In the first two parts of analyst Sean Dobson’s account this week, we have seen the shape of the failed Trump coup in 2020 and the many flaws in our electoral system that could be far more exploited by an organized post-Trump white-supremacist GOP rightwing core at the next opportunity. What are the ways that pro-democracy forces could contest those strategies – not only the obvious ones that happen before, during and even after Election Day but the less-visible vulnerabilities that require legislative and executive action sooner rather than later?
In the third of four parts, Dobson -- Progressive Maryland's board chair and a progressive historian of modern politics -- the activist path is laid out that will be required to mount the best defense against a likely more coherent GOP takeover attempt. Keeping police and the military neutral and militias weak are critical tasks, as is reining in the unchecked power of social media and the Russian trolls who surf it. As we find, “Nothing in the US Constitution or federal law specifically mandates that the President be popularly elected” and that leaves the field open for a lot of GOP mischief that must be fixed legislatively.
Here is how the fixes can be accomplished. This full essay can be read here.
photo:Saul Loeb/getty images
/By Sean Dobson/PM BlogSpace Analysis/ A future strong GOP coup attempt would probably benefit from split control of Congress, a state of affairs that unfortunately pertains most of the time. For another rare example of relative clarity in the congressional tallying rules stipulates that it happens in two stages. In the first, the two chambers try to agree on a winner. If, as seems distinctly possible in a future split-chamber Congress, they fail to do so, then the decision gets referred to the House of Representatives to decide on its own. Crucially, however, Article II stipulates that the House would decide not by a vote of a majority of its Members, but instead by a majority of its state delegations. In the last three Sessions, Democrats formed a majority of Members, but Republicans a majority of state delegations. Hence there is good reason to believe that Republicans will continue to control most state delegations in 2024 and/or 2028. Under this scenario, then, a presidential election kicked to the House of Representatives would probably result in victory for the Republican candidate. And so the putsch would succeed, and indeed with a sheen of legality.
Democratic lawmakers would have a final card to play, but a weak one. Perceiving such an end-game before it happens, they could boycott the entire tallying process; then declare that only both chambers together can refer the election to the House of Representatives, thereby removing it as final arbiter; then assert that therefore the first and second stages of the congressional tally had both 10 failed and that neither candidate wins; and then insist that the (presumably) Democratic Speaker of the House, as third in line of succession to the President, must ascend to the Presidency on Inauguration Day.
The problem with this strategy is simple: Republicans of course would not remain passive. They would instead claim with strong constitutional grounding that under the rules of Article II Republican House Members on their own could form a quorum of the “House of Representatives” for the sole purpose of electing the next President of the United States, which they could accomplish in any room in the Capitol complex. In other words, a Democratic boycott of the tally would almost certainly result in two different persons getting sworn in as President on Inauguration Day, one Democrat and one Republican, which of course would constitute an historic crisis.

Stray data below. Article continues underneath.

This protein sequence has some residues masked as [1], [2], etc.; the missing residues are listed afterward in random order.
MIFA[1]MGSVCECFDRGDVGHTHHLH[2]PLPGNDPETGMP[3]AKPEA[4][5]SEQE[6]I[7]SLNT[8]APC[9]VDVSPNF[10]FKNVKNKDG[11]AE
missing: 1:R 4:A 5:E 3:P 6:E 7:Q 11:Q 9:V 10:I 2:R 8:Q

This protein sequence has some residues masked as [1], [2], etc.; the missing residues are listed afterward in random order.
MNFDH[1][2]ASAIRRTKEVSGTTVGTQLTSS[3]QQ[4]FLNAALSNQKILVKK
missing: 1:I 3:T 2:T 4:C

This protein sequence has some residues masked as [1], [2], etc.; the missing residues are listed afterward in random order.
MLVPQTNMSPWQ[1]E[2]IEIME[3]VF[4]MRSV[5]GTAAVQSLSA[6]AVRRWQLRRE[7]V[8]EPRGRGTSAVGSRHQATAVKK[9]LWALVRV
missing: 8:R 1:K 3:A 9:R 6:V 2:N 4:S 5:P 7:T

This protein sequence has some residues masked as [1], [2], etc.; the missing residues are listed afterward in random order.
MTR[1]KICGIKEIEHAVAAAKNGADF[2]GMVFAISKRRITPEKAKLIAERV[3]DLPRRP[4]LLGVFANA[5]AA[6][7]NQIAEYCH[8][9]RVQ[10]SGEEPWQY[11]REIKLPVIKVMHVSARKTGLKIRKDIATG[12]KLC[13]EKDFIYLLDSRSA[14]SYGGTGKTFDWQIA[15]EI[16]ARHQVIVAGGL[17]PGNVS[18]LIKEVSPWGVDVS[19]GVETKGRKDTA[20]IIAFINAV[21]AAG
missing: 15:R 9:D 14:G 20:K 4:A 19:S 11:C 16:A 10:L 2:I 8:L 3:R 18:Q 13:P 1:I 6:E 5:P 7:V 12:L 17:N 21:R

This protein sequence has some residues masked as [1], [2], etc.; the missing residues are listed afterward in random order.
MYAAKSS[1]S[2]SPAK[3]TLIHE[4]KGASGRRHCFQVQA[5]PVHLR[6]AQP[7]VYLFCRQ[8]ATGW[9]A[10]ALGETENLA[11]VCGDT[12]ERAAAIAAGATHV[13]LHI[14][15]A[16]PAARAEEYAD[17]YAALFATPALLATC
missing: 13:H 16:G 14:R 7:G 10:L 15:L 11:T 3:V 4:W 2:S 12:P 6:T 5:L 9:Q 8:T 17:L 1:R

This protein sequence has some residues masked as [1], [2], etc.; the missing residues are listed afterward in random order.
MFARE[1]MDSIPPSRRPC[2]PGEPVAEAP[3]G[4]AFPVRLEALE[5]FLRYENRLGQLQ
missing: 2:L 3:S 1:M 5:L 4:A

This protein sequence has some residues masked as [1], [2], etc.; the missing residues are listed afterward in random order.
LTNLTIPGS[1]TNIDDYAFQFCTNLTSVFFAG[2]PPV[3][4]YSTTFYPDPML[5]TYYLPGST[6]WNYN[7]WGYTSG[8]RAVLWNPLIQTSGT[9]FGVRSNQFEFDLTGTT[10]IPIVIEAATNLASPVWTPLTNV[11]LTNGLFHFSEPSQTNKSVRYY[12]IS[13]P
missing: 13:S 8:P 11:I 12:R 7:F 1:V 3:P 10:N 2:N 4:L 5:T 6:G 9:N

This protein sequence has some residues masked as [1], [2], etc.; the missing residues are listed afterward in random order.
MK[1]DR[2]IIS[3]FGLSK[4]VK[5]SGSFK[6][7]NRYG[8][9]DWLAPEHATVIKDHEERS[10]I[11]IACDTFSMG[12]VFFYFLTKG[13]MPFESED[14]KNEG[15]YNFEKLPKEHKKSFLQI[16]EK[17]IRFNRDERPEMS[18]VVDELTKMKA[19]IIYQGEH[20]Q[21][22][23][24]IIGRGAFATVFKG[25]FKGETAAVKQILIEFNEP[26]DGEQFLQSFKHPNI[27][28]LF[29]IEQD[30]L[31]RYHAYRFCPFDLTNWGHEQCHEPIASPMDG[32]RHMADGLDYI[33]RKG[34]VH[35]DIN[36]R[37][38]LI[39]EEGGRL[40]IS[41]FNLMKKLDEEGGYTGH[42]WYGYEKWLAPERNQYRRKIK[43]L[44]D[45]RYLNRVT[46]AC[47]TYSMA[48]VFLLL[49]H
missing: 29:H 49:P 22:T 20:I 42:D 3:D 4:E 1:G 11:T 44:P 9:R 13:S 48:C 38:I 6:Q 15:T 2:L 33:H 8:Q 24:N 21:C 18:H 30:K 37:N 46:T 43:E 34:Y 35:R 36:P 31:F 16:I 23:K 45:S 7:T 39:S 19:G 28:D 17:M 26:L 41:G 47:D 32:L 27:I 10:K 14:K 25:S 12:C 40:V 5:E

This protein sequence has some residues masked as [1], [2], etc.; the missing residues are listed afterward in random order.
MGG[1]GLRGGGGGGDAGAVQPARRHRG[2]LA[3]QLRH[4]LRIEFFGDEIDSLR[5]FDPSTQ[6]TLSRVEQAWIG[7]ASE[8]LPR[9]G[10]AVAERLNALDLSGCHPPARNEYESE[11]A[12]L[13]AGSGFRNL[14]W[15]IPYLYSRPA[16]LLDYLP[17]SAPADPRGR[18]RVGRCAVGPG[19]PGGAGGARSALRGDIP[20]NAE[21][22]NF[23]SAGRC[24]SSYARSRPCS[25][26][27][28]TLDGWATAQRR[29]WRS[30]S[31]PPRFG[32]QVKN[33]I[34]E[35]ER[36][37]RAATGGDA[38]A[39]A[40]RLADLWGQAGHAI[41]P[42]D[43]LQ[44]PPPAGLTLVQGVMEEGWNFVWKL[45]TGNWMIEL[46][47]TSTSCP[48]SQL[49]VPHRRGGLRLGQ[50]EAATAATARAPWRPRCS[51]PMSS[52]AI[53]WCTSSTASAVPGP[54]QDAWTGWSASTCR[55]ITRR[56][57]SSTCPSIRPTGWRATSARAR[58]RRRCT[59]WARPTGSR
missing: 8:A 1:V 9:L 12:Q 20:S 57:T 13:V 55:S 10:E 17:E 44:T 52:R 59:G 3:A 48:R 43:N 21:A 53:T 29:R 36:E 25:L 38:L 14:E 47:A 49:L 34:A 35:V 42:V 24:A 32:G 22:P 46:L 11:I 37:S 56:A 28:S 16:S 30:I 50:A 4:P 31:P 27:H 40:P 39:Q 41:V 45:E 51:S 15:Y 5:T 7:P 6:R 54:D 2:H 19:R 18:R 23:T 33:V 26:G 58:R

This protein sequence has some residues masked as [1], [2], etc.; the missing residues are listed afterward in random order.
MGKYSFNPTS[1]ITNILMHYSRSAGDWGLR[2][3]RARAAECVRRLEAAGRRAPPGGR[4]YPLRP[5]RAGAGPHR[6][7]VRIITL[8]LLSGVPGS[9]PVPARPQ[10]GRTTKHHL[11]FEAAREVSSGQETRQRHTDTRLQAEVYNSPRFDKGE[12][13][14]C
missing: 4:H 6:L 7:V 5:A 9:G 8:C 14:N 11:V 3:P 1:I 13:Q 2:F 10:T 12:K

Reviewing strengths -- and vulnerabilities -- of the GOP Coup Strategy
As we saw above, the strongest possible future Republican coup attempt would channel the wrath of the GOP base into mass yet district-specific grassroots threats of primary challenges against state legislators in swing states if they refuse to falsify Electoral College slates; then, with those same threats, pressure Republican Members of Congress to certify those slates.
And as we saw above, such a strategy could very well succeed. That’s because the democratic bona fides of the President of “the world’s oldest democracy” dangle from old and slender threads in the form of 50 separate state laws passed mostly in the 19th century awarding each state’s Electoral College votes to the popularvote winner there. Worse, they hang by a mere three or fewer such threads considering the closeness of recent presidential elections decided by three or fewer swing states. Nothing in the U.S. Constitution or federal law specifically mandates that the President be popularly elected. To the contrary, the antiquated rules of our 18th century constitution as well as the 19th century’s 12th Amendment and Electoral Count Act actually give putschists multiple tools to cut those threads and thus perpetrate a coup with a sheen of federal (if not state) legality. Trump’s putsch in 2020 failed because he did not zero in exclusively on this Achilles Heel of our democracy. But his bumbling showed Republican putschists – now a probable majority of elected Republicans – exactly how to snap those few threads by falsifying three or fewer Electoral College slates at the 11 state level then certifying the theft(s) in the congressional tally, which could be done at the joint-chamber stage of the count if the GOP controls both Houses of Congress, or in the House of Representatives acting on its own if, as usual, the GOP controls most of its state delegations.
How to Thwart the Most Likely, Future, Strong GOP Coup Attempt